Email updates

Keep up to date with the latest news and content from BMC Urology and BioMed Central.

Open Access Case report

Hereditary papillary renal cell carcinoma primarily diagnosed in a cervical lymph node: a case report of a 30-year-old woman with multiple metastases

Carl Ludwig Behnes1*, Christina Schlegel2, Moneef Shoukier3, Isabella Magiera4, Frank Henschke5, Alexander Schwarz6, Felix Bremmer1 and Hagen Loertzer2

Author Affiliations

1 Department of Pathology, University of Göttingen, Robert-Koch-Str. 40, 37075, Göttingen, Germany

2 Department of Urology, University of Göttingen, Robert-Koch-Str. 40, 37075, Göttingen, Germany

3 Insitute of Human Genetics, University of Göttingen, Robert-Koch-Str. 40, 37075, Göttingen, Germany

4 Department of Human Genetics at MVZ Dortmund, Dr. A. Eberhard & Partners, Dortmund, Germany

5 Institute of Pathology, Reumonstr.28, 33102, Paderborn, Germany

6 Department of Diagnostic Radiology, University of Göttingen, Robert-Koch-Str. 40, 37075, Göttingen, Germany

For all author emails, please log on.

BMC Urology 2013, 13:3  doi:10.1186/1471-2490-13-3


The electronic version of this article is the complete one and can be found online at: http://www.biomedcentral.com/1471-2490/13/3


Received:25 July 2012
Accepted:11 January 2013
Published:15 January 2013

© 2013 Behnes et al.; licensee BioMed Central Ltd.

This is an Open Access article distributed under the terms of the Creative Commons Attribution License (http://creativecommons.org/licenses/by/2.0), which permits unrestricted use, distribution, and reproduction in any medium, provided the original work is properly cited.

Abstract

Background

Papillary renal cell carcinoma is a rare cancer. Some cases can be attributed to individuals with hereditary renal cell carcinomas usually consisting of the clear cell subtype. In addition, two syndromes with hereditary papillary renal cell carcinoma have been described. One is the hereditary leiomyomatosis and renal cell carcinoma, which is characterized by cutaneous and uterine leiomyomas and renal cell carcinoma mostly consisting of the papillary renal cell carcinoma type II with a worse prognosis.

Case presentation

We describe a case of a 30-year-old woman with hereditary leiomyomatosis and renal cell carcinoma syndrome with extensively metastasized papillary renal cell carcinoma, primarily diagnosed in a cervical lymph node lacking leiomyomas at any site.

Conclusion

Papillary renal cell carcinoma in young patients should be further investigated for a hereditary variant like the hereditary leiomyomatosis and renal cell carcinoma even if leiomyomas could not be detected. A detailed histological examination and search for mutations is essential for the survival of patients and relatives.

Keywords:
HLRCC; Fumarate hydratase (fh); Papillary renal cell cancer; Leiomyomatosis

Background

Renal cell carcinoma (RCC) is a rather rare cancer with an incidence of about 71,000 newly diagnosed cases per year in Europe. Approximately 31,000 of these patients die because of RCC [1]. Only a few cases represent hereditary RCCs [2], of which the Von-Hipple-Lindau syndrome (VHL; MIM# 193300) is best known [3]. Furthermore, Birt-Hogg-Dubé syndrome (BHD; MIM# 135150) [4] and tuberous sclerosis (TS1; MIM# 191100 / TS2; MIM# 613254) [5] have been reported to be associated with hereditary RCC mostly of the clear cell or chromophobe subtype. In addition two syndromes associated with hereditary papillary RCC have been described. One is represented by the hereditary papillary renal carcinoma (HPRC; MIM# 605074) usually consisting of papillary RCC type I with a better prognosis [6] showing activating mutations in the met proto-oncogene (MET) on chromosome 7q32 are responsible for HPRC [7]. The other syndrome compromises the hereditary leiomyomatosis and renal cell carcinoma (HLRCC; MIM# 150800), which is characterized by papillary RCC type II with a worse prognosis as well as typically cutaneous and uterine leiomyomas [8]. The HLRCC is caused by heterozygous germline mutations of the fumarate hydratase (FH) gene on chromosome 1q34 [9]. The intracellular hypoxia inducible factor (HIF) is stabilized due to an accumulation of FH based on the mutations in this gene region and is responsible for a pseudohypoxic state causing the release of different tumor promoting factors like VEGF, PDGF, and TGF-α [10]. Until now, 125 mutations in the FH gene have been described in the Human Gene Mutation Database Professional (HGMD release 2011.4; http://www.biobase.de/hgmd/pro/start.php webcite).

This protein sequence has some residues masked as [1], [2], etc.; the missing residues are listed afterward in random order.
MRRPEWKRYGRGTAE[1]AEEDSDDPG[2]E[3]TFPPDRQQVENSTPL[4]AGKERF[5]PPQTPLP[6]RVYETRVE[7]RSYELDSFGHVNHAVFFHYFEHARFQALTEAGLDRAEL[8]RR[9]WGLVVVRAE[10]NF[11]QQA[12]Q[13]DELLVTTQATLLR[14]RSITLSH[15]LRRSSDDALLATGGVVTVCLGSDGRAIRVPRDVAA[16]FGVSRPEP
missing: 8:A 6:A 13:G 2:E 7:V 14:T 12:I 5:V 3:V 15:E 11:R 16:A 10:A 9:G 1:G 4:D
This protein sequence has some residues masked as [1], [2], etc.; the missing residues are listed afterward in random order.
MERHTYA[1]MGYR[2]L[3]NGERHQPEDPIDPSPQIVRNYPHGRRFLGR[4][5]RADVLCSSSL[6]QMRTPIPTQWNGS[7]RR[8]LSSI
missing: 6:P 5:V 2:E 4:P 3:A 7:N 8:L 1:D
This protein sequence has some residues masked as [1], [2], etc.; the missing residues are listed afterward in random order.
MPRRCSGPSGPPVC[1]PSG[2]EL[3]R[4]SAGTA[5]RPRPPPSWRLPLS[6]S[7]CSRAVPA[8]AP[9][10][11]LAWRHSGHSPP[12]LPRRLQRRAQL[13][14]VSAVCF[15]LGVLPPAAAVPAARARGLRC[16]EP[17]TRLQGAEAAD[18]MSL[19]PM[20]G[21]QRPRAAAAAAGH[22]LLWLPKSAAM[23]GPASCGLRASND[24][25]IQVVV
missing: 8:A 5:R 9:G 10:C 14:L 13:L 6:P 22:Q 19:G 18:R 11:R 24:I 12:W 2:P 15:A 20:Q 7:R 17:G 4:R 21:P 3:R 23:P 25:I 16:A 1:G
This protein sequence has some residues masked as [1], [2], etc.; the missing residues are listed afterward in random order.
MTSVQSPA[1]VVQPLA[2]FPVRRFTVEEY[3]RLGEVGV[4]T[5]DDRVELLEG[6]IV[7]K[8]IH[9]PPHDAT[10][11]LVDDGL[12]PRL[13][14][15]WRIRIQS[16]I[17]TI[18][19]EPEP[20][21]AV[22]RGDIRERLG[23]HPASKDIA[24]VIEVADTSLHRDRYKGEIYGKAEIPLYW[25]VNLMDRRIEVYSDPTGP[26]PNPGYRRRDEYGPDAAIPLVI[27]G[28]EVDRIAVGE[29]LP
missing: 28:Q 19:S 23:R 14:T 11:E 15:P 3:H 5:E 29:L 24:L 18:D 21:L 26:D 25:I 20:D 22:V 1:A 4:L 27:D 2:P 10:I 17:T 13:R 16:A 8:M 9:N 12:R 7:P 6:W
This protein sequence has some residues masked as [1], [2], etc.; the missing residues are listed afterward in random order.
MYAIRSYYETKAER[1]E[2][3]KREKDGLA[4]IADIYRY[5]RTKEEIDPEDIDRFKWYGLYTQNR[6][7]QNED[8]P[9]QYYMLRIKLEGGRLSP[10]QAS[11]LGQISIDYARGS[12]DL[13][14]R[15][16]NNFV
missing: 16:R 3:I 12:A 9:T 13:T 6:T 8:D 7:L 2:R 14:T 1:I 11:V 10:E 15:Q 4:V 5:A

Here we report on a 30-year-old woman suffering on HLRCC initial by presenting with cervical lymph node metastasis and lacking cutaneous or uterine leiomyomas. This case demonstrates the diagnostic challenge of HLRCC especially in case of missing cutaneous leiomyomas.

Case presentation

Clinical findings

A 30-year-old woman was admitted to the hospital because of painless lymphadenopathy in the left neck. Computed tomography of neck and chest revealed multiple lesions up to 9.5 cm in diameter in the left supraclavicular region as well as in the mediastinum (Figure 1A). Based on a supraclavicular lymph node biopsy the diagnosis of a papillary adenocarcinoma was confirmed (Figure 1B and C). In the following abdominal sonography and contrast-enhanced abdominal computertomography identified a 4 cm in diameter inhomogeneous mass in the lower pole of the left kidney (Figure 2A) as well as numerous enlarged paraaortal lymph nodes. Partial nephrectomy of the left kidney revealed a tumor of 4 cm in diameter with a tan to gray cut surface. Paraaortal lymph nodes showed tumor infiltrations. Two weeks later a new hypodense lesion 2.2 cm in diameter was detected in the liver. A clinical check-up after 2 month demonstrated by thoracal and abdominal computertomography numerous suspicious mediastinal and paraaortal lymph nodes (Figure 1A and 2A) and further suspect lesions in the liver. The patient confirmed that her mother died from renal cell carcinoma at the age of 47. Medical records of the mother were not available. No further cases of RCC have been reported in the patient's family (Figure 3).

thumbnailFigure 1. Coronal reformatted computed tomography image of the initial contrast enhanced chest scan shows rim-enhancing enlarged lymphnodes left supraclavicular between the sternocleidomastoid and the scalene muscles (A, short arrow) and furthermore conglomerate-like tumors in the right upper mediastinum (A, long arrow). Histologically the lymph node shows infiltrations of a papillary adenocarcinoma (B: H&E, x100 / C: H&E, x400).